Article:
But there are people around who are dubious about someone being the new and effective leader, especially when the people looking for that leader are foreign, when they are threatening the country’s way of life, when those strangers seem to find a new home where they live. These frightened people want to keep things just as they are, and it seems they will do that in any way they can think of.
These immigrants are coming closer and closer. They are asking us hard questions about the way we live, excited that something is about to change for the better as they see it. They have found the promised land. They see a leader coming into the world and a messianic period about to unfold. Because of their persistent faith in this golden future, they pursue their claim. Unlike the rest of us unwilling to let go of the little we have in our grasp, like those monkeys which are captured by putting rice in coconuts – I hope you know the story.
The immigrants have nothing, just empty hands, hands willing to work, hands open to receive largess from their neighbours, hands held out to their neighbours in the hope of friendship at the very least.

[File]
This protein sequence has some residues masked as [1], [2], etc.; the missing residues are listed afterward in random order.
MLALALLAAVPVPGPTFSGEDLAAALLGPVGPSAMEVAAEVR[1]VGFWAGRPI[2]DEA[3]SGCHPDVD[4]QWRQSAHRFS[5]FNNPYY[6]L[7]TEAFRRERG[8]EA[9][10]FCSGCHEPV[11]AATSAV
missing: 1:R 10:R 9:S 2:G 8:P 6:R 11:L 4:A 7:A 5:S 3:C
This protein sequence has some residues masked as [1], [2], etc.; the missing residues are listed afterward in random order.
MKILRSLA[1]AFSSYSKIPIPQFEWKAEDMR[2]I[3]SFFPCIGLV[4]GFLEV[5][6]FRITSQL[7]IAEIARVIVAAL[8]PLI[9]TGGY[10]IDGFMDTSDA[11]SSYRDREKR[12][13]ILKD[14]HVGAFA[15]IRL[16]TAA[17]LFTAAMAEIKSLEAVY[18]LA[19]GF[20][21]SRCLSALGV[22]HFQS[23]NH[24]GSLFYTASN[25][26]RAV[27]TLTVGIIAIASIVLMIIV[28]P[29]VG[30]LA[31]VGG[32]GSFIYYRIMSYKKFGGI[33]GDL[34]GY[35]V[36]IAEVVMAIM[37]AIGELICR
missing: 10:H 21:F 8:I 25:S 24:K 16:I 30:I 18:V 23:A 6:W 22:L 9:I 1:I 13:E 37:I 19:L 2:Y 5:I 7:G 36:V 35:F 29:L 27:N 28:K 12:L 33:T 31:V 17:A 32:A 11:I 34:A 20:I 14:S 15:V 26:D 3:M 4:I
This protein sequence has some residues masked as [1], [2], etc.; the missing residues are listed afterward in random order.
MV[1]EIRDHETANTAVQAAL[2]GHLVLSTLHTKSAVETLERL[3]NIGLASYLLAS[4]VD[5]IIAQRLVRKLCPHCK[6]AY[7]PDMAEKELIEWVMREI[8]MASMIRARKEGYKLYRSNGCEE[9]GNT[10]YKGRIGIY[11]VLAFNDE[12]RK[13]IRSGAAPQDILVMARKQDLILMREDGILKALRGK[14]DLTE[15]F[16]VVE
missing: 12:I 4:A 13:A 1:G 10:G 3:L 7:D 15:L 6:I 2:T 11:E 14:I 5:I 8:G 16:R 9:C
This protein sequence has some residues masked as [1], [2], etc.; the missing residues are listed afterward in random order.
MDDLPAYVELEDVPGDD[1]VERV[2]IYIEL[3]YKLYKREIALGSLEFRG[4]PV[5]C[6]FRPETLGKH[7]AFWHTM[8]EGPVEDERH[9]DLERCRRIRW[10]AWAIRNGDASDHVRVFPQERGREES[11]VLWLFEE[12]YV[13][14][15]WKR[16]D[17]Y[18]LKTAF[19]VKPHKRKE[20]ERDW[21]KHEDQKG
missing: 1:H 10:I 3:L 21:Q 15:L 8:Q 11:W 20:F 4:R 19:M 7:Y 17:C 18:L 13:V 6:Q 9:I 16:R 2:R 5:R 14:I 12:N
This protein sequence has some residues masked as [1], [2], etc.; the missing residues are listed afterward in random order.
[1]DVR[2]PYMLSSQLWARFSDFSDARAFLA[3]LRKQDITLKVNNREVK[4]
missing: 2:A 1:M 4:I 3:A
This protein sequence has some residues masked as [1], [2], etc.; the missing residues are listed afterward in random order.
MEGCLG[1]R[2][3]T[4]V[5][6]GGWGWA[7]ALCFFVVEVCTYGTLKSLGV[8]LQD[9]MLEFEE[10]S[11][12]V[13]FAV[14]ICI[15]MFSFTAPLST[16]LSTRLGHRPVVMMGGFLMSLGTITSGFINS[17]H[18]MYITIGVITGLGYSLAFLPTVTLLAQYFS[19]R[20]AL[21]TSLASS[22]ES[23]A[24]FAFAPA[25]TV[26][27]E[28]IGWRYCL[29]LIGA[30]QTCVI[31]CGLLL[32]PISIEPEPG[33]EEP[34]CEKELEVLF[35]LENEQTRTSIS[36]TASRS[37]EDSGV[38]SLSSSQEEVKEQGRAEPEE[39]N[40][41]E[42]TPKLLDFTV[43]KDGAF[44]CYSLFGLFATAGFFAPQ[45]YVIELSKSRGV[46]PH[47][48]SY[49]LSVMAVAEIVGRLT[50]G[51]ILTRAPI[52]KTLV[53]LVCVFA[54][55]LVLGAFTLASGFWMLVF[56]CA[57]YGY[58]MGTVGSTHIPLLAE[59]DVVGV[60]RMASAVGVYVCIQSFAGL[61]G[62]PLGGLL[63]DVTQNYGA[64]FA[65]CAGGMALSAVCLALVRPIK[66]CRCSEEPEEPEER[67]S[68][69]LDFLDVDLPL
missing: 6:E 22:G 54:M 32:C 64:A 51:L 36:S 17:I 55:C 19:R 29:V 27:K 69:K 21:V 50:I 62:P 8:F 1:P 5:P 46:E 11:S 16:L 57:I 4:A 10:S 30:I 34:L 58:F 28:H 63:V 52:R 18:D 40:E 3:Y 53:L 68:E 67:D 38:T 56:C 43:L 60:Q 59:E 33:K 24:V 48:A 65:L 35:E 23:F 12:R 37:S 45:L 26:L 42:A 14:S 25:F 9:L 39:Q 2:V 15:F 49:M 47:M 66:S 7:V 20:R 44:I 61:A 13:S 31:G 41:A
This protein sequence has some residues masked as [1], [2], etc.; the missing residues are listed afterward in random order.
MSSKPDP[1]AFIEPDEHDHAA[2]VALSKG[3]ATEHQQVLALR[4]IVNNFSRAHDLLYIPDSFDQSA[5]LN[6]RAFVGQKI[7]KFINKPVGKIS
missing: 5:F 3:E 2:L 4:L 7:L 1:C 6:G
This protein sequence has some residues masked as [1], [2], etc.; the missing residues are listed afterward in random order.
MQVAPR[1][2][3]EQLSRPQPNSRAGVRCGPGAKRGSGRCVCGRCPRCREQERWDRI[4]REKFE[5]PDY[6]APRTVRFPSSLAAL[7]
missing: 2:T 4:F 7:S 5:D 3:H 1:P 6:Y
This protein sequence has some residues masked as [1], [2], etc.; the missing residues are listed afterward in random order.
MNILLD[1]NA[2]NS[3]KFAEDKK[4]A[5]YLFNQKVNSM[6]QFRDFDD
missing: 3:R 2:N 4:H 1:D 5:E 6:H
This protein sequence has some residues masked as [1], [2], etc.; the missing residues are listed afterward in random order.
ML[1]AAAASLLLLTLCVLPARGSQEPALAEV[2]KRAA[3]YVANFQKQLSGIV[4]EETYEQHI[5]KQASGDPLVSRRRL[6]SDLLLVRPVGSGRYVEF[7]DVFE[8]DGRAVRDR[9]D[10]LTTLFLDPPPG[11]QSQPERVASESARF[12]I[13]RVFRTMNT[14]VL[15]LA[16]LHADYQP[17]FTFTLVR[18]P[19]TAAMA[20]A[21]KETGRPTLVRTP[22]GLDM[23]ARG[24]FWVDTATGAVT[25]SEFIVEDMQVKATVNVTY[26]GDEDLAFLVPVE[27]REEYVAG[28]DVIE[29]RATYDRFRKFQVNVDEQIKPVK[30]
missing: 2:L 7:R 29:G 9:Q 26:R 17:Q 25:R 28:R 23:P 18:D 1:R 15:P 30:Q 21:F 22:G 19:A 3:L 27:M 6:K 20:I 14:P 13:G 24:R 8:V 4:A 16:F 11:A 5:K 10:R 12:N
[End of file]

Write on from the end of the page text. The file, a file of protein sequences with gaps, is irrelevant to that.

And so the magi came to Bethlehem, offering gifts of their hope, symbolic gifts which we revere today for their prescience and piety. The magi don’t fit in Bethlehem, just as the immigrants don’t fit here in western europe. But they offer a new insight into the condition of human-kind, they offer hope because they have seen a star in the clear skies of so far away. The pollution of Bethlehem has brought darkness upon Israel, the population of the Jews who would look forward to a Messiah, that longed-for leader. The star right above their heads has not been observed, except by these strangers from afar, whom no one trusts about anything, but especially about the most prized event about to happen in the history of Israel.
The magi are strangers in a strange land. They don’t know the customs of the people who inhabit Bethlehem. They were awkward in dealing with the citizens. Just look at the way they dealt with Herod, the king who was so keen to know about the coming of a new king. They told him the good news straight out, didn’t they? It was only because of a night vision that they diverted themselves to safety and then the family they visited up and left to Egypt while Herod’s wrath burned itself out.
The magi are the men of science in their time. They held peculiar views of the world when compared with their contemporaries. They thought the universe was a single whole which revealed everything in some way. So when a new king was born, they knew this was announced in the heavens.